Candle making waxes - which type?
If you are new to candle-making, then you may be a little overwhelmed by the number of different types of waxes available on the market. we hope this article will give you a better understanding of the different types of paraffin waxes used in candle making, and the type of candles they are best suited to.
Paraffin wax is a by-product of the petroleum refining industry. The waxes are generally categorised by their 'melt point'. The melt point is the temperature at which a wax will turn from a solid to liquid. They fall into 3 categories: High melt point, Medium melt point and low melt point. Each one has different characteristics, making them suitable for different applications.
Low melt point wax approx (40-54 degrees C)
This wax is best suited to container candles. It's soft and has good adhesive qualities, so it doesn't shrink from the sides of containers as it cools. The small amount of shrinkage has the added advantage of often only requiring one-pour, with no top up needed. The softness and adhesive qualities make this wax unsuitable for moulded candles. It doesn't have the rigidity to support and maintain a rigid pillar shape, and it won't release from a mould as easily as a wax that has a greater shrinkage when it cools. You will often find this wax sold as 'container wax' and is great for candle jars, filled glass containers, tea lights or any candle not designed to be removed from its container before burning.
Medium Melt Point Wax approx (54-65 degrees C)
Not as soft as container wax, but still doesn't have the rigidity to maintain a large pillar shape without the aid of additives, this wax is best suited to container candles and smaller moulded candles such as votive.
High Melt Point Wax approx (65-75 degrees C)
A strong, hard wax that lends itself to moulded and pillar candles. It has quite a bit of shrinkage as it cools, so naturally pulls away from the sides slightly, helping to release the candle from the mould. The down side is it will need 'topping up', probably a couple of times as the wax cools and shrinks, leaving a dip around the wick.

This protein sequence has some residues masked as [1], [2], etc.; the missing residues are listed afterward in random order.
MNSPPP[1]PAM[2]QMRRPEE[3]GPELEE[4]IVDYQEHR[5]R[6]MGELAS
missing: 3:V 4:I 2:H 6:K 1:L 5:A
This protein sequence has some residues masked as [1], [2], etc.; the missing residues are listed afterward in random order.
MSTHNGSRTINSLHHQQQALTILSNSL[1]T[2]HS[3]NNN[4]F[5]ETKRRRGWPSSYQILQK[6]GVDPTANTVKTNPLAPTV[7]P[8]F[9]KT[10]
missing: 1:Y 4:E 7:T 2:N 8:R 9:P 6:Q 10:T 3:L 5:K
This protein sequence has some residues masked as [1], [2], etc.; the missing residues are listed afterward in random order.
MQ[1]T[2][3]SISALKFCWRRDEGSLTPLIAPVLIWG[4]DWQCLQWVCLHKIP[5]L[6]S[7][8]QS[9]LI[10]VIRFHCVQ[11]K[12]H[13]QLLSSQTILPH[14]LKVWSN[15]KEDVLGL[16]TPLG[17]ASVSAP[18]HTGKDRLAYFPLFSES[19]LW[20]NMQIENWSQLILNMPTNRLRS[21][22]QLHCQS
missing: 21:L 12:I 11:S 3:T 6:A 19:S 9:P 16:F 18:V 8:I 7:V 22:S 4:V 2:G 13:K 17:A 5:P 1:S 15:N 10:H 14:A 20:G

Buy Paraffin Wax
Manufacturers often blend waxes to suit certain applications. They will give a guide to the type of candles best suited, and provide the melt temperature and recommended pouring temperature of their wax.
A blend of refined paraffin wax and stearin is often available to candle makers. This wax contains the additive 'stearin' which hardens the wax making it possible to create pillar and moulded candles, and also helps the release from the mould. The addition of stearin however, makes this wax unsuitable for rubber moulds. Stearin will react with the rubber, perishing it.
Buy Blended Wax
This soft wax is usually available in a rainbow of pre-coloured sheets.
It's very malleable and adheres well to other waxes. Appliqué wax
isn't used to make candles - It's used for decorative finishes. This
wax is easy to cut with cookie cutters, sugar craft cutters or simply
with scissors or a knife. This opens up a whole world of interesting
shapes and textures, especially if using embossed sugar craft cutters.
Store appliqué wax between layers of greaseproof paper to stop the sheets from bonding with each other.
Buy Applique Wax
Modelling wax is easily obtained from most candle making suppliers. It's available in pre-coloured blocks and although it feels quite hard and rigid when you first hold it, it will soften with the heat of your hands as you knead it. Modelling wax is strong enough to hold it's shape, without being so hard that it cracks if you try to bend it. This wax can be used to make all manner of shapes from toadstools to pine cones to characters. You are only limited by your imagination!
Modelling wax doesn't adhere to other waxes readily, so bonding wax or glue may be needed to attach decorations to candles.
Bonding wax is a tacky, soft wax that adheres to most surfaces quite readily. It looks a bit like thick Vaseline, but rolls between the fingers without too much trouble. Bonding wax is used to anchor sustainers to the base of containers, for applying decorations to the outside of finished candles, or for tacking light items such as skeleton leaves to the inside of containers before pouring. Bonding wax is a real must-have in any candle makers tool chest.